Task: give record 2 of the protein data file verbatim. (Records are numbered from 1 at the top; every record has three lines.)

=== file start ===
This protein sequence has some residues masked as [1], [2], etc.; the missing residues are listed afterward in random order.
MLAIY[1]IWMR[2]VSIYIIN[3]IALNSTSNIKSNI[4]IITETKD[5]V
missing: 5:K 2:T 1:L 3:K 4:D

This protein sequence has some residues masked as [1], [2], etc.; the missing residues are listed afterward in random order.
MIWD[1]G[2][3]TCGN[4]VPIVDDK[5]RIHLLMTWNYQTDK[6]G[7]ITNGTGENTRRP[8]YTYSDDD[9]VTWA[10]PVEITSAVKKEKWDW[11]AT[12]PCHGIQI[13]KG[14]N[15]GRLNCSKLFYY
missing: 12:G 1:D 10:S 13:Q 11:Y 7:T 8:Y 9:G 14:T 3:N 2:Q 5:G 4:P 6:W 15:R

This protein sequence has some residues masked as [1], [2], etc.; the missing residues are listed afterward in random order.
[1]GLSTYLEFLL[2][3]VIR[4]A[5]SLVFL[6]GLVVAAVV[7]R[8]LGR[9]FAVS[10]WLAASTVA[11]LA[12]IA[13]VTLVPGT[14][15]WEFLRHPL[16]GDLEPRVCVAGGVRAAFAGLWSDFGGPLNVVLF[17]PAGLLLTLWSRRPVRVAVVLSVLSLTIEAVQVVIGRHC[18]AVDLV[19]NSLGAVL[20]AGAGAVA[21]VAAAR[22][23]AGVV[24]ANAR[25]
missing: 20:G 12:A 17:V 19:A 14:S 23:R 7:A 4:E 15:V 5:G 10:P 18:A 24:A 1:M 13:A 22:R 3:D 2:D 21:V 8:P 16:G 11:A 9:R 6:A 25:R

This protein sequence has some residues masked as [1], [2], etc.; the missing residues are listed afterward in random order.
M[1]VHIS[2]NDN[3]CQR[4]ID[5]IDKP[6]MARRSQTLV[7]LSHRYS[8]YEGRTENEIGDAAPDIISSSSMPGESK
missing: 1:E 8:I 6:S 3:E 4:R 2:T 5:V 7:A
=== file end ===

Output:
This protein sequence has some residues masked as [1], [2], etc.; the missing residues are listed afterward in random order.
MIWD[1]G[2][3]TCGN[4]VPIVDDK[5]RIHLLMTWNYQTDK[6]G[7]ITNGTGENTRRP[8]YTYSDDD[9]VTWA[10]PVEITSAVKKEKWDW[11]AT[12]PCHGIQI[13]KG[14]N[15]GRLNCSKLFYY
missing: 12:G 1:D 10:S 13:Q 11:Y 7:T 8:Y 9:G 14:T 3:N 2:Q 5:G 4:P 6:W 15:R